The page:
From 1776 to 1792, the executive leader of Delaware was known as the President and was elected by the State General Assembly. After the ratification of the United States Constitution, Delaware developed its own new constitution that called for the popular election of a governor.
JOHN McKINLY was born in Northern Ireland on February 24, 1721. When he was twenty-one years old, he moved to Wilmington, Delaware. Over the next several years he served in the New Castle County militia and was promoted to major during the French and Indian War. He entered politics 1757 when he became the sheriff of New Castle County, after which he was elected as the mayor of Wilmington. In 1771, McKinly was elected to the Assembly of the Lower Three Counties Upon Delaware, a precursor to the state assembly. After the first state Constitution was ratified in 1776, he became Speaker of the House in the Delaware General Assembly. Originally, Delaware did not have a governor and was instead run by a Council of Safety that included five men from each county.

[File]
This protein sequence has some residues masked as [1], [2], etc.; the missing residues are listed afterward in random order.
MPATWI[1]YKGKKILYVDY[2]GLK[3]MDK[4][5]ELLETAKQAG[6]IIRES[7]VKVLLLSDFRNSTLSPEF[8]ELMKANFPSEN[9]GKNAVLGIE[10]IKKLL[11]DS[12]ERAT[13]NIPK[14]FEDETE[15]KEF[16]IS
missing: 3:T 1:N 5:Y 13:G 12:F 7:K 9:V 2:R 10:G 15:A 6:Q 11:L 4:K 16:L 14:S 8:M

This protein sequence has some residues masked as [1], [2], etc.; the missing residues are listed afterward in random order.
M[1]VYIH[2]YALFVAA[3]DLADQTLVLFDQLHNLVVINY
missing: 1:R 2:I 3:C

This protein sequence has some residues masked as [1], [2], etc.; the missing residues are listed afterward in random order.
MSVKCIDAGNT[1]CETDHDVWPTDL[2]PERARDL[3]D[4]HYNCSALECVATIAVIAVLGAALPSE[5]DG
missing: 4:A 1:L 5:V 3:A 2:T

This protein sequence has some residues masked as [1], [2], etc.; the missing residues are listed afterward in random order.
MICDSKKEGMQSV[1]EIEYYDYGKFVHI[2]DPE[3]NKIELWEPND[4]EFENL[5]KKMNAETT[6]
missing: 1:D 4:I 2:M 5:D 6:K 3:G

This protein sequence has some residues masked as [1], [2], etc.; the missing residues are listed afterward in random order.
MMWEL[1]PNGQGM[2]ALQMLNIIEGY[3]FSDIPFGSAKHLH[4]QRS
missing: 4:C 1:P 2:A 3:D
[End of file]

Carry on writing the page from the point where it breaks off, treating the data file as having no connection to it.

In February 1777, the General Assembly decided that an executive was necessary and elected John McKinly to serve as the first president of Delaware (equivalent to the role of governor). He was a consensus candidate to please both the conservative and radical factions of the state’s independence movement. Due to disaffection over the Revolutionary War, he was not able to accomplish much of note during his term. In September 1777, he was captured by the British army and imprisoned on the HMS Solebay, which marks the end of his presidency. He refused to serve as a delegate to Congress after the war and instead founded the Delaware Medical Society. John McKinly died on August 31, 1796.